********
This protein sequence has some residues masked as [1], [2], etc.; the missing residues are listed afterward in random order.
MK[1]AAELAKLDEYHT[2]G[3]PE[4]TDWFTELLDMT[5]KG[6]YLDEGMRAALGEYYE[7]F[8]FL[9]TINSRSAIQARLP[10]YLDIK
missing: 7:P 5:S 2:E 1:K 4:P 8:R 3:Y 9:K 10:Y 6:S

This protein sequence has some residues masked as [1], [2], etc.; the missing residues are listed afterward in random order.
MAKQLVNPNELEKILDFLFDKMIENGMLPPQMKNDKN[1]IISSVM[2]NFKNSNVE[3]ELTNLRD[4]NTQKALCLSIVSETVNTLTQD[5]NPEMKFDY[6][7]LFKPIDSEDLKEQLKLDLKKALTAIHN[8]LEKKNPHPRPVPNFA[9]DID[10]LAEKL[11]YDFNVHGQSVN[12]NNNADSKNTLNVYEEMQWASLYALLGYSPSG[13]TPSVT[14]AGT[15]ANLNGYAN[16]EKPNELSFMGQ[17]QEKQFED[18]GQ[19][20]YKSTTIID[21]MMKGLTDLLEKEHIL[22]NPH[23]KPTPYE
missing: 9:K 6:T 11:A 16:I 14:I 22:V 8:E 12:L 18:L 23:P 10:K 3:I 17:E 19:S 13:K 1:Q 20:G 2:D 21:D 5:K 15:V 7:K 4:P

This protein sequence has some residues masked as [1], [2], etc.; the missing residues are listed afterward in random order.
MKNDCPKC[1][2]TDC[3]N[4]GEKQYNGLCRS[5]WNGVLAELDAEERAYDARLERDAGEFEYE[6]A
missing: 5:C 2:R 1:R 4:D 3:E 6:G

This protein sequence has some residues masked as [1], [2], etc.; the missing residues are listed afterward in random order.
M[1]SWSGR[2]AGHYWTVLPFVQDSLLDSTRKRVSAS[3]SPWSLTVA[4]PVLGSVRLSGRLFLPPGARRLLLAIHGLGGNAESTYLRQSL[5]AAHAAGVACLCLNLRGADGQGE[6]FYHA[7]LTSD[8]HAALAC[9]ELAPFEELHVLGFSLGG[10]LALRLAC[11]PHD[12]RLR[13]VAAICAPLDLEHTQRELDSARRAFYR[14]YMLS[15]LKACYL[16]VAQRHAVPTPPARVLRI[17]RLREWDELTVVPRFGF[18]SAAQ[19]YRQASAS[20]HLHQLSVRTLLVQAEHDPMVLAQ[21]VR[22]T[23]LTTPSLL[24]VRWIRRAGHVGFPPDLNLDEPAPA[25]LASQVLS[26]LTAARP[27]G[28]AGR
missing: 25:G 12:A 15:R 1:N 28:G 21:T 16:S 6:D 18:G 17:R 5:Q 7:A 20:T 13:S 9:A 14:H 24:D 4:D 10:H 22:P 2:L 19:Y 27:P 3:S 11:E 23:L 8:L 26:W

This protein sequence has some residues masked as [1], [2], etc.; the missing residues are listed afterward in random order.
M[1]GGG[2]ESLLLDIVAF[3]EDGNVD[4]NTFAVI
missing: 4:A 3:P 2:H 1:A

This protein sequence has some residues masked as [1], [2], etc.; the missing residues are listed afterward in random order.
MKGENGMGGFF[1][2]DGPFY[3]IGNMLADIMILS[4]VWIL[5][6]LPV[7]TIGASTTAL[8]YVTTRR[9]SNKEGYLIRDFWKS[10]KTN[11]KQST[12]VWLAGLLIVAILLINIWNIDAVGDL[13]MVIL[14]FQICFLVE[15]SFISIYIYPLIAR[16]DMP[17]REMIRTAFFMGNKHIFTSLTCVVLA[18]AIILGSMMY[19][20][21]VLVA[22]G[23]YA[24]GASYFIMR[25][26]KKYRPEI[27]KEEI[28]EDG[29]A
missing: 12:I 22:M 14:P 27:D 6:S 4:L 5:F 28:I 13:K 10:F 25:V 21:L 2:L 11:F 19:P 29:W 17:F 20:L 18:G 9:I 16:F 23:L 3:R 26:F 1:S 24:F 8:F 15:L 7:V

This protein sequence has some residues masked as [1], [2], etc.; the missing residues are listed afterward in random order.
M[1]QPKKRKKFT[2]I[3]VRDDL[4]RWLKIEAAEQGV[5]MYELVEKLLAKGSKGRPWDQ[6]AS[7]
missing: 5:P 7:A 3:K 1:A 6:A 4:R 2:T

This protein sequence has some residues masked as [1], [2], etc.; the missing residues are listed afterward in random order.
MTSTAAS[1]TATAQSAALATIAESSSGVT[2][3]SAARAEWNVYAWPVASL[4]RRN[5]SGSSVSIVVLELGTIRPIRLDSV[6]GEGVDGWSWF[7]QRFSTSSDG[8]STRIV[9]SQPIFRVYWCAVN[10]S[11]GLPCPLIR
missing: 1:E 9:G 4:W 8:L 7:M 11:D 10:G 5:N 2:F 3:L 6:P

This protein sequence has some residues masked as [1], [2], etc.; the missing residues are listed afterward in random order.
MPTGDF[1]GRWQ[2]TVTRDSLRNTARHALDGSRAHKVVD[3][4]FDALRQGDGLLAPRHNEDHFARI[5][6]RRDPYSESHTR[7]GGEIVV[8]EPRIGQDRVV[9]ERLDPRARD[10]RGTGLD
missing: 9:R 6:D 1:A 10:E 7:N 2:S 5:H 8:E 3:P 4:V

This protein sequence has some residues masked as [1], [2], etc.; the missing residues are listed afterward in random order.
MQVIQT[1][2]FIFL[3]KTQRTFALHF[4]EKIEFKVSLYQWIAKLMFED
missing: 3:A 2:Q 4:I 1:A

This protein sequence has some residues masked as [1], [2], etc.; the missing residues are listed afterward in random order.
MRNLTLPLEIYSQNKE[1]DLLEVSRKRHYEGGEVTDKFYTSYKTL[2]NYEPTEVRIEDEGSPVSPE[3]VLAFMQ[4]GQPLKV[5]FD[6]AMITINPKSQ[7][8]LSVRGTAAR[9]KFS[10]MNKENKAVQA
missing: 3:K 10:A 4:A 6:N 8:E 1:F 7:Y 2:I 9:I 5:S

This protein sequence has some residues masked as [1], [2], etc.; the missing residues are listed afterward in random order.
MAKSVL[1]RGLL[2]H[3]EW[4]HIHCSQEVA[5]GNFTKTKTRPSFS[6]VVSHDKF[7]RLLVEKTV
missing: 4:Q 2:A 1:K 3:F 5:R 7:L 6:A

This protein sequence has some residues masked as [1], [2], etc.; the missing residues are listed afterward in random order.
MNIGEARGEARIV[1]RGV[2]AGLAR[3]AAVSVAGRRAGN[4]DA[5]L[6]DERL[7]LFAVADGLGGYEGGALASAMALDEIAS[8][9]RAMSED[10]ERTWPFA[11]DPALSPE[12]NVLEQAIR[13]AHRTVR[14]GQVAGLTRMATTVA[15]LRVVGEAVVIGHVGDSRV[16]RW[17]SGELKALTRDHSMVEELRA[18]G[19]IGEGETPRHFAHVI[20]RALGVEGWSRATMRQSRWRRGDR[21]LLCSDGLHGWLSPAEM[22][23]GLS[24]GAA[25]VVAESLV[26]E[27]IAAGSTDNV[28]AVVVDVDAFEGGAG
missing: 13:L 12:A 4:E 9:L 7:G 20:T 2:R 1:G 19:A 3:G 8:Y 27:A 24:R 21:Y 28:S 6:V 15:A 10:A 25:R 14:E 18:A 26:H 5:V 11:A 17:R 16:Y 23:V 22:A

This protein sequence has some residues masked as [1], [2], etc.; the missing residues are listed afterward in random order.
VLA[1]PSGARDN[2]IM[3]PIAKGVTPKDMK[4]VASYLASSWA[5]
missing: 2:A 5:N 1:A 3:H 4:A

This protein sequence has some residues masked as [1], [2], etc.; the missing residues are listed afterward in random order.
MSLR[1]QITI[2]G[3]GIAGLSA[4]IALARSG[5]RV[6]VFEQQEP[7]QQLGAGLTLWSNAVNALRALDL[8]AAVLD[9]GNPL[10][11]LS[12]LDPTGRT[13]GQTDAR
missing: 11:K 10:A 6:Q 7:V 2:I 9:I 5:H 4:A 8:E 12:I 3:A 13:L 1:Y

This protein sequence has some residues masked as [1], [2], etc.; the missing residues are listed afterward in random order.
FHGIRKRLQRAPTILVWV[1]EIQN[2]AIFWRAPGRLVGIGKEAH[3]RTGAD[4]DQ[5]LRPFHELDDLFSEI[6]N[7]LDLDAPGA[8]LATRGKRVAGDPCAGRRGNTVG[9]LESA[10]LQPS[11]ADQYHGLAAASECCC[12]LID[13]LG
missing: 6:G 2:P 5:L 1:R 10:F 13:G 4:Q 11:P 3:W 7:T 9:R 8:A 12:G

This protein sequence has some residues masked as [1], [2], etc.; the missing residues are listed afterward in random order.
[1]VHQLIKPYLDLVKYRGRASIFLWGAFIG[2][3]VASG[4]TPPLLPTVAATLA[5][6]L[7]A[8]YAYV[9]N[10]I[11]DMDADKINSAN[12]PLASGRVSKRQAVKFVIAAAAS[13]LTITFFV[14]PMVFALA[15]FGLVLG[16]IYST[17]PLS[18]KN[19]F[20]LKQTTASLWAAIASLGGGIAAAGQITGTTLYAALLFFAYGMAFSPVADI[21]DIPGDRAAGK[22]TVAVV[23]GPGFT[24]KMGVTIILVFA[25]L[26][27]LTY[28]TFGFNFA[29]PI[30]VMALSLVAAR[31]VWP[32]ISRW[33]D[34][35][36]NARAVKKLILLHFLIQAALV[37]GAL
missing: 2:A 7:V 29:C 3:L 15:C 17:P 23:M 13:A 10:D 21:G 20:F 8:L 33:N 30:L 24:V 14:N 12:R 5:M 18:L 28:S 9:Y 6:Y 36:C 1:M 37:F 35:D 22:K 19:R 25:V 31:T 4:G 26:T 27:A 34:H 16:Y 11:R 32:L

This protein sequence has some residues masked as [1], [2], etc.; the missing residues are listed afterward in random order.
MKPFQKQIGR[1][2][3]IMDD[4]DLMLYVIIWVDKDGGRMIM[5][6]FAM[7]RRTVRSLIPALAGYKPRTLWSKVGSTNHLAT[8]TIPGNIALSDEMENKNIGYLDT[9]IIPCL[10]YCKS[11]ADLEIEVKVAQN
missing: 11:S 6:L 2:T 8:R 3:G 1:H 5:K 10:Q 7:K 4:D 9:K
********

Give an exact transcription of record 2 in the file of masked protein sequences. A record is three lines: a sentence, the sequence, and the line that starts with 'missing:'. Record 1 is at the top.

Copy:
This protein sequence has some residues masked as [1], [2], etc.; the missing residues are listed afterward in random order.
MAKQLVNPNELEKILDFLFDKMIENGMLPPQMKNDKN[1]IISSVM[2]NFKNSNVE[3]ELTNLRD[4]NTQKALCLSIVSETVNTLTQD[5]NPEMKFDY[6][7]LFKPIDSEDLKEQLKLDLKKALTAIHN[8]LEKKNPHPRPVPNFA[9]DID[10]LAEKL[11]YDFNVHGQSVN[12]NNNADSKNTLNVYEEMQWASLYALLGYSPSG[13]TPSVT[14]AGT[15]ANLNGYAN[16]EKPNELSFMGQ[17]QEKQFED[18]GQ[19][20]YKSTTIID[21]MMKGLTDLLEKEHIL[22]NPH[23]KPTPYE
missing: 9:K 6:T 11:A 16:I 14:I 22:V 8:E 12:L 18:L 23:P 10:K 3:I 17:E 19:S 13:K 1:Q 20:G 2:D 21:D 5:K 15:V 7:K 4:P